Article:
Sermon for Last Sunday of Epiphany B (Transfiguration Text)

The Transfiguration of Jesus on Mt. Tabor!
How I wish I could share what we experienced there last January, thirteen month ago on our Pilgrimage to the Holy Land. Mt. Tabor was our first stop, it was our first Eucharist together outdoors as a group, so it made a great impression on me. I can say that the basilica, the church built on this mountain in the 1920s has shaped my thoughts about the Transfiguration and a theology of what it could be about.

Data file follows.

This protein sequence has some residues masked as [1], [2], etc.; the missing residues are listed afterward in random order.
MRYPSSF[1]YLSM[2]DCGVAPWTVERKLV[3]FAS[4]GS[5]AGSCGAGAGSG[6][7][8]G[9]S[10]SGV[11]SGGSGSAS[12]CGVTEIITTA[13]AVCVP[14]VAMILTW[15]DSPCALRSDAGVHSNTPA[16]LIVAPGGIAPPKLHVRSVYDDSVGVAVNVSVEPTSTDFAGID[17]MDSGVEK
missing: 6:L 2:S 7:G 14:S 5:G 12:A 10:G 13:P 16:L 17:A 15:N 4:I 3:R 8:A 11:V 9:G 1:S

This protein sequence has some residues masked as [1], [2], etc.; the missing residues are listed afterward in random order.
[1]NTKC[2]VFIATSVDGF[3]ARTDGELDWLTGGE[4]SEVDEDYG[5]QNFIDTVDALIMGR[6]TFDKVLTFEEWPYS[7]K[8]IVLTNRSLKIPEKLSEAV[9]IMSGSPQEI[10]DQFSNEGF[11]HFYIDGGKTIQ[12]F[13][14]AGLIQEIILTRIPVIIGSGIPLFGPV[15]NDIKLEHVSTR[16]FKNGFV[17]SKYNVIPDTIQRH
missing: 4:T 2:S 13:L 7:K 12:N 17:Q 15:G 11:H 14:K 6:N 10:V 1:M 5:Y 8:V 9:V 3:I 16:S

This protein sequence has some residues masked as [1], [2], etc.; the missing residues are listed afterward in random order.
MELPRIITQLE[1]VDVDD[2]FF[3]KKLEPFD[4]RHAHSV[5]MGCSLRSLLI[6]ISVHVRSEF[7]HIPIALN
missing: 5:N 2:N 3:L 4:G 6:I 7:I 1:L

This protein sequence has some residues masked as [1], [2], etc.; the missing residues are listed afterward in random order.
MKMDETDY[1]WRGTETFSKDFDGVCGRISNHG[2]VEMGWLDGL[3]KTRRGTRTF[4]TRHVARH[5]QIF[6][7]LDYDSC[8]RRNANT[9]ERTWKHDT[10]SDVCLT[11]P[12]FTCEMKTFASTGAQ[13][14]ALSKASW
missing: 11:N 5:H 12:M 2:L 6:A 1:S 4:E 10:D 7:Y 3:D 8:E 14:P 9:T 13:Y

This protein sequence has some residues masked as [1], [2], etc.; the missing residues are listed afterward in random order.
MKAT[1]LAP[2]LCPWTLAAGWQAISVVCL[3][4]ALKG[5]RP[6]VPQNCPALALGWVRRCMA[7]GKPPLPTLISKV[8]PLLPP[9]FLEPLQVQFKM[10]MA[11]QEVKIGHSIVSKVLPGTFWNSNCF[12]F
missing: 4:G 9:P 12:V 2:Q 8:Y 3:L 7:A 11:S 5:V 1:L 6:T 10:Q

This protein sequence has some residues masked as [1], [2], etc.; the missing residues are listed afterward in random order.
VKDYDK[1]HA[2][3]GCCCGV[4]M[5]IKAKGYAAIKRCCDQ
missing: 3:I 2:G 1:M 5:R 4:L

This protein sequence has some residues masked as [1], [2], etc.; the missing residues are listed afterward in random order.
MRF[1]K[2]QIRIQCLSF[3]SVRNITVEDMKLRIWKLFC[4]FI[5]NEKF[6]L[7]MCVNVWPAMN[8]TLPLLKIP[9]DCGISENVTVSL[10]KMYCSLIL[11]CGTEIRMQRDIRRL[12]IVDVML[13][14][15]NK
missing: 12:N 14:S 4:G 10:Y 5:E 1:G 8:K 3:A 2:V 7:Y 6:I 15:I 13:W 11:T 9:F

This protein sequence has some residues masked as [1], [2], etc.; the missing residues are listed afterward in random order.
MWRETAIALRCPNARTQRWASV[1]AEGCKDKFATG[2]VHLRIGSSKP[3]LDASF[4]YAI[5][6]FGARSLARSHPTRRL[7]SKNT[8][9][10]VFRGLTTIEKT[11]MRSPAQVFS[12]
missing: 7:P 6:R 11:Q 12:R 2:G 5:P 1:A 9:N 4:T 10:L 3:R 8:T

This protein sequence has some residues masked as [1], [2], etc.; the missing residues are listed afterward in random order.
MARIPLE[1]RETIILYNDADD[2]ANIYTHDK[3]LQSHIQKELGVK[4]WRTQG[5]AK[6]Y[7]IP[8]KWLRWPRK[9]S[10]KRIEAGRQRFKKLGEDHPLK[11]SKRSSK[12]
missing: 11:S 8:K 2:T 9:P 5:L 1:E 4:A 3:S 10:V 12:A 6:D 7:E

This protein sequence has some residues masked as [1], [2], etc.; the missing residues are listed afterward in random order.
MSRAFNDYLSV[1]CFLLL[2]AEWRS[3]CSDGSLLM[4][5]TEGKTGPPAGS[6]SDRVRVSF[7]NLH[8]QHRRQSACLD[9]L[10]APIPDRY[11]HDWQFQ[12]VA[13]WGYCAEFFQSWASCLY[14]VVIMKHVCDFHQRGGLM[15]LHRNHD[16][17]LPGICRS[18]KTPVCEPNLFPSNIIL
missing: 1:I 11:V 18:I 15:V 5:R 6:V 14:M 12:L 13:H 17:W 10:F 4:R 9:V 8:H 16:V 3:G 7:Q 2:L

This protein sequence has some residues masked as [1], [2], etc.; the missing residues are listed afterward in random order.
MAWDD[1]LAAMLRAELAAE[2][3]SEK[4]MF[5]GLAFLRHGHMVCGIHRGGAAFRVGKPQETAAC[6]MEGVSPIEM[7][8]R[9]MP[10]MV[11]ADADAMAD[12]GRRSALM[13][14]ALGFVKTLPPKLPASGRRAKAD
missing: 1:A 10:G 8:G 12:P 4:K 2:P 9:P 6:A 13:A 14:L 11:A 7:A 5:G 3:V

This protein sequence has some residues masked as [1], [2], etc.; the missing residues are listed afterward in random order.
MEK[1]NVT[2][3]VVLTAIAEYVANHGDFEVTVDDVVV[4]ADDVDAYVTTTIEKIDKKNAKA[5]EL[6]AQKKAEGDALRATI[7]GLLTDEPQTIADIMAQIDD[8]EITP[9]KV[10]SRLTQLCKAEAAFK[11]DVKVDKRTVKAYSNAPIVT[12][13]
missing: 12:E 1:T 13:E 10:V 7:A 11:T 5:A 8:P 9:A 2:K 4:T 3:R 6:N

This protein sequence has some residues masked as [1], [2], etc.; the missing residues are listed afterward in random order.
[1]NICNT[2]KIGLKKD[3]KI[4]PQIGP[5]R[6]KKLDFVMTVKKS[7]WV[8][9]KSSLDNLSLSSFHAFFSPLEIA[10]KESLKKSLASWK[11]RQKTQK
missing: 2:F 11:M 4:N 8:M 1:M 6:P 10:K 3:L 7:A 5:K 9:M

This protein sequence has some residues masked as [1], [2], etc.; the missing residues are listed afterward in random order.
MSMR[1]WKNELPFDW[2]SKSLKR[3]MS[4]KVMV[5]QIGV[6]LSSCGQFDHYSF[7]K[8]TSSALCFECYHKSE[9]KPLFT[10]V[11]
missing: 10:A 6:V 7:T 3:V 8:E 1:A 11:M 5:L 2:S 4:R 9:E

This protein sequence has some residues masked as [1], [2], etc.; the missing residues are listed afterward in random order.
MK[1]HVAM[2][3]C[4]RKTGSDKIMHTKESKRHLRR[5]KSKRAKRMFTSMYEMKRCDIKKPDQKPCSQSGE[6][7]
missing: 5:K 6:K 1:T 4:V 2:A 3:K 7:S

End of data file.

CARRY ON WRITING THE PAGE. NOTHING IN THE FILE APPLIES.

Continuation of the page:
First, I enjoy every year this Transfiguration text as it functions as a conclusion to our season of light, of the revelation of light: Epiphany. Transfiguration has its own feast day on August 6, so I have been corrected more than once, especially in seminary, of calling this Transfiguration Sunday. In truth, it is NOT that! We only read the transfiguration account on this Sunday. So why on earth would I make that mistake? As I was saying, it concludes the flexible season of Epiphany appropriately, a season when we are focused on the revealing of Jesus to the world and focusing again and again on the Light of Christ! So this passage in which Jesus garments glow brighter that any earthly bleach could make them glow makes sense. We conclude the season of brightness with a glimpse of the eternal brightness of Christ.